Western Australia

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Western Australia


Writer, author and vessel reviewer BARRY WISEMAN highlights the best of the west’s boating destinations.

Western Australia (WA) has a huge coastline – 13,000 kilometres on the mainland and another 8,000 kilometres on offshore islands – much of it remote and accessible only by boat.

To me, that is one of the great attractions. Major centres and small fishing settlements outside the Perth metropolitan area are several hours’ drive by road. In this regard, they are relatively quiet, and much of the coastal scenery is as it was when Dutch sailors first encountered Australia, driven across the Southern and Indian oceans by the Roaring 40s
many centuries ago.


The Abrolhos Islands, 60 kilometres off the coast of Geraldton in the mid-west and graveyard to many sailing ships, is an archipelago of 122 islands, many untouched in a harsh, but strikingly beautiful environment.

This southernmost true coral reef in the Indian Ocean is the resting place of the Dutch East Indiaman Batavia, which ran aground on Morning Reef near Beacon Island in 1629. Small coral forts can still be seen on the islands where 322 wreck survivors fought off attacks by mutineers led by crewman Jeronimus Cornelisz who slaughtered many men, women and children, while the ship’s Commander, Fransisco Pelsaert, sailed a longboat for Indonesia to get help. On Pelsaert’s return, the mutineers were hanged and Cornelisz was returned to Indonesia to face court and was executed. (It’s a much more deadlier and blood thirsty tale than the mutiny on the Bounty, and artifacts from the atrocity can be found today in the West Australian Maritime Museum in Fremantle and Geraldton).

The islands are an A Class Reserve, although visitors by boat are welcome. There is no tourist accommodation and you must take your own food and water provisions, but the trip is well worth it – and the fishing is great.


Further north Shark Bay, Coral Bay and Exmouth make beautiful boating destinations with excellent marine facilities for both large and small craft.

The new marina in Denham, in the Western Gulf at Shark Bay, is now completed. Monkey Mia, with its world-famous friendly dolphin population, is also nearby, on the shore of the Eastern Gulf.

There is a rich history in this region too, where Dutch explorer Dirk Hartog sited the Australian continent in 1616 and later nailed a pewter plate to a post on what is now Dirk Hartog Island, just off Denham.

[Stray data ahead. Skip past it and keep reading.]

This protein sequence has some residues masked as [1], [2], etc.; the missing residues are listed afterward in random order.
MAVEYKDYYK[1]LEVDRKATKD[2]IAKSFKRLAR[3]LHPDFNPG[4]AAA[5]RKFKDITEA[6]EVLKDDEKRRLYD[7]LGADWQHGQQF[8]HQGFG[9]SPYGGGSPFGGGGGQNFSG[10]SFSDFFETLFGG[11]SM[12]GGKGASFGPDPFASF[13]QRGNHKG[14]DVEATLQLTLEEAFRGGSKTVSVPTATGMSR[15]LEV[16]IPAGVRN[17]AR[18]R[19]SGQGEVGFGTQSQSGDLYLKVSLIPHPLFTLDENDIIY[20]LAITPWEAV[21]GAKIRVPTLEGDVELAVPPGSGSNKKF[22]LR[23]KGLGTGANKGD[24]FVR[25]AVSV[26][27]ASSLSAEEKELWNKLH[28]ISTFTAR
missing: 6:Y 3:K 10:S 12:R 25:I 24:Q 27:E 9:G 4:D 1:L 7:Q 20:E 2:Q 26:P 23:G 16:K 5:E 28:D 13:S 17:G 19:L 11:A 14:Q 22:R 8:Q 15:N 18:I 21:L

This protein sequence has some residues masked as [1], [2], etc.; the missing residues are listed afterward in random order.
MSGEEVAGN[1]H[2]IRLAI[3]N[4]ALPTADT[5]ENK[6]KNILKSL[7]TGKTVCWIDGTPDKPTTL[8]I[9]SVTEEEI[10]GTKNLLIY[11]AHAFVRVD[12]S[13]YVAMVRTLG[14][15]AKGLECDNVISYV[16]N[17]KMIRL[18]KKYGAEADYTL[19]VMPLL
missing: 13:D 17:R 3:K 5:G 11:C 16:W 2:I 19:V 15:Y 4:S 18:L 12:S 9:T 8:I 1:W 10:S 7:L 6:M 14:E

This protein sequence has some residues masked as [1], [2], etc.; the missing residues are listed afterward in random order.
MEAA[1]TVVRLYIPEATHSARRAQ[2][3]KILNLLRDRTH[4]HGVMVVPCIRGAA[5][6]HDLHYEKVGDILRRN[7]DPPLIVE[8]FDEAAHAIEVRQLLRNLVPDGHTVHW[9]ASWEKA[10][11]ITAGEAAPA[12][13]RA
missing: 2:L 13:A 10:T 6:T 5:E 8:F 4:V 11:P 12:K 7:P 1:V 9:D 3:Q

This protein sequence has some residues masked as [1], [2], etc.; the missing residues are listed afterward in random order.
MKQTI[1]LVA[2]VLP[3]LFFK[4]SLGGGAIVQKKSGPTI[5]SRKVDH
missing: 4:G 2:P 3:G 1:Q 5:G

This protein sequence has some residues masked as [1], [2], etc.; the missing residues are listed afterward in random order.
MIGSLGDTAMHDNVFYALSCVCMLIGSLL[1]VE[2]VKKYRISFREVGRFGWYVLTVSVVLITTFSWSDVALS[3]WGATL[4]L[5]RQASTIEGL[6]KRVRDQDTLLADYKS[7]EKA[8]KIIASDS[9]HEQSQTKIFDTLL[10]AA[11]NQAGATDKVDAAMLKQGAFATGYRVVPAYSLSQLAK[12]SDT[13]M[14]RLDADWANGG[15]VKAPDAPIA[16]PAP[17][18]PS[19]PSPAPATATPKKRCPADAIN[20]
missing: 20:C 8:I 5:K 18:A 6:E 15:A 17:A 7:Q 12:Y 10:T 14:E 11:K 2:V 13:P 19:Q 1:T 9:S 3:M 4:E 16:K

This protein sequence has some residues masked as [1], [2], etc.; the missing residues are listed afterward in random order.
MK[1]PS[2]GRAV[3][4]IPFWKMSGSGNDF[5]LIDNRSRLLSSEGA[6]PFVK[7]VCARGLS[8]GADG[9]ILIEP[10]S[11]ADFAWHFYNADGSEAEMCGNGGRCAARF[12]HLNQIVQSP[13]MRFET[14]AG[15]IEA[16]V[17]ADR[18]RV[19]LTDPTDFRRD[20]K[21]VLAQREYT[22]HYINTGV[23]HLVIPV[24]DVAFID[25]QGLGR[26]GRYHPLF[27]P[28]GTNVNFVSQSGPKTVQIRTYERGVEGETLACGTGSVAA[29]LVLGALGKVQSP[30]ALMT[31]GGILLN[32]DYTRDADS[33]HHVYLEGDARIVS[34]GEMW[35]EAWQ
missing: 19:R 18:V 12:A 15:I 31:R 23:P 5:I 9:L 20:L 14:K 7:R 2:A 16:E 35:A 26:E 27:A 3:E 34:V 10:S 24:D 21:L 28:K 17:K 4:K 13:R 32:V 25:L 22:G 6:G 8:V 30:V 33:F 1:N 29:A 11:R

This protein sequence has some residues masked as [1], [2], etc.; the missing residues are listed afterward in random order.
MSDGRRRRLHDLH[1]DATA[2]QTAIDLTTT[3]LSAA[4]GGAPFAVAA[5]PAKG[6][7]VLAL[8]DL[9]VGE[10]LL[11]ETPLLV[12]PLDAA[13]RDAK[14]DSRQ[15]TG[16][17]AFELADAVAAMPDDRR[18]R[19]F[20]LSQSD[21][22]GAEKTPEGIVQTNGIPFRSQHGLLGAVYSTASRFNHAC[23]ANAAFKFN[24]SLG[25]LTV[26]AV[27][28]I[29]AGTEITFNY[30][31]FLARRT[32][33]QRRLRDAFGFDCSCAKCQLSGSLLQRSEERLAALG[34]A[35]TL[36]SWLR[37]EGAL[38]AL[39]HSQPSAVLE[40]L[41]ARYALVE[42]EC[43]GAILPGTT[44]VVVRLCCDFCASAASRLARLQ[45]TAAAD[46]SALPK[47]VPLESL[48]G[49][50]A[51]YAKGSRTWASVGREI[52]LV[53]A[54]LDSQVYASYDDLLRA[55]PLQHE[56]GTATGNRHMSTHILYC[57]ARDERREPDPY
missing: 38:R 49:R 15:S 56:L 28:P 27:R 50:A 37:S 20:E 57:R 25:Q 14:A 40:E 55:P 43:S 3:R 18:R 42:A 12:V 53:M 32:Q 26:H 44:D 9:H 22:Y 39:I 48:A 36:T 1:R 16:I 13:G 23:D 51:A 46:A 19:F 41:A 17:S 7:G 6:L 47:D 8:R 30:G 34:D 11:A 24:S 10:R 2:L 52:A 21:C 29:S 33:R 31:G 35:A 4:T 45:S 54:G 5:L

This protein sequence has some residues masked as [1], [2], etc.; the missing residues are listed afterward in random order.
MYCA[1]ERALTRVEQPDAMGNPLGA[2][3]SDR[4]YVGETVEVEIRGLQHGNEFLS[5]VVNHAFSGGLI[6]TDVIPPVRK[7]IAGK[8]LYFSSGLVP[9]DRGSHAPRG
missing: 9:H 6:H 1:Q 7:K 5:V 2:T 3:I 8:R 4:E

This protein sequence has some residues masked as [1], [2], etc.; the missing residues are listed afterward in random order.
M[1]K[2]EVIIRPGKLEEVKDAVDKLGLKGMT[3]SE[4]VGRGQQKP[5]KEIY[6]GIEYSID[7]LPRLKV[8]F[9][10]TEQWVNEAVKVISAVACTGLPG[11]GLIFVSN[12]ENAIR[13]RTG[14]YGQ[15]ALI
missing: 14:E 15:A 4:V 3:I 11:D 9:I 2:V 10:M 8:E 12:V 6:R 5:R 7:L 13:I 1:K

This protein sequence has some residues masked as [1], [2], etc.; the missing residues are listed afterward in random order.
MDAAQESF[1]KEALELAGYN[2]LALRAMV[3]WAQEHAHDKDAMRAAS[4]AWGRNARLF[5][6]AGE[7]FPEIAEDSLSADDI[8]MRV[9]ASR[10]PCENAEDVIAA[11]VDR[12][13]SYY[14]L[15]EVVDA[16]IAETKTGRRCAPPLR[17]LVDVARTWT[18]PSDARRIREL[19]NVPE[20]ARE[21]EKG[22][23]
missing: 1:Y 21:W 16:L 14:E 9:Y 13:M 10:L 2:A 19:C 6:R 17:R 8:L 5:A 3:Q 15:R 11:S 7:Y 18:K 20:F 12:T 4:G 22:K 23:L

Northern parts of WA are popular boating destinations in the winter months from June to September for people wanting to escape the cool conditions in the southern half of the country.

The Mackerel Islands off Onslow, 1,400 kilometres by road north of Perth, offer good fishing and relaxing in the Pilbara winter months, although easterly winds off the desert on the mainland can be icy first thing in the morning. They can also make for a lumpy ride offshore, but usually drop by lunchtime.

Of course, the Kimberley has a wild and rugged coastline with fascinating beauty and is a favourite for big boat owners and those making the Top End crossing from Western Australia to Queensland. Dinghy owners have plenty of fun on the river systems in the Kimberley, keeping one eye open for the crocodiles that habitat the tropics.


The majority of boat owners in WA live in the Perth metropolitan area, with Rottnest Island off Fremantle being a major attraction no matter what time of year. Its secluded bays of pristine waters and coral reefs offer great family destinations for extended stays, or day trips for owners of smaller boats as the journey takes about 40 minutes in the average 5 metre runabout.

The Freo Doctor, a southwest wind which brings cool relief in the hot summer, can also bring rough seas, so it pays to learn the conditions and safe passage before venturing across from the mainland.

It is also a good idea to join the Rottnest Island Safety Convoys, organised by the Boating Industry Association of WA (BIA WA), to learn the safe routes to the island getaway. The convoys are led by experienced mariners from government maritime agencies such as the Water Police, and Department of Transport Marine Safety.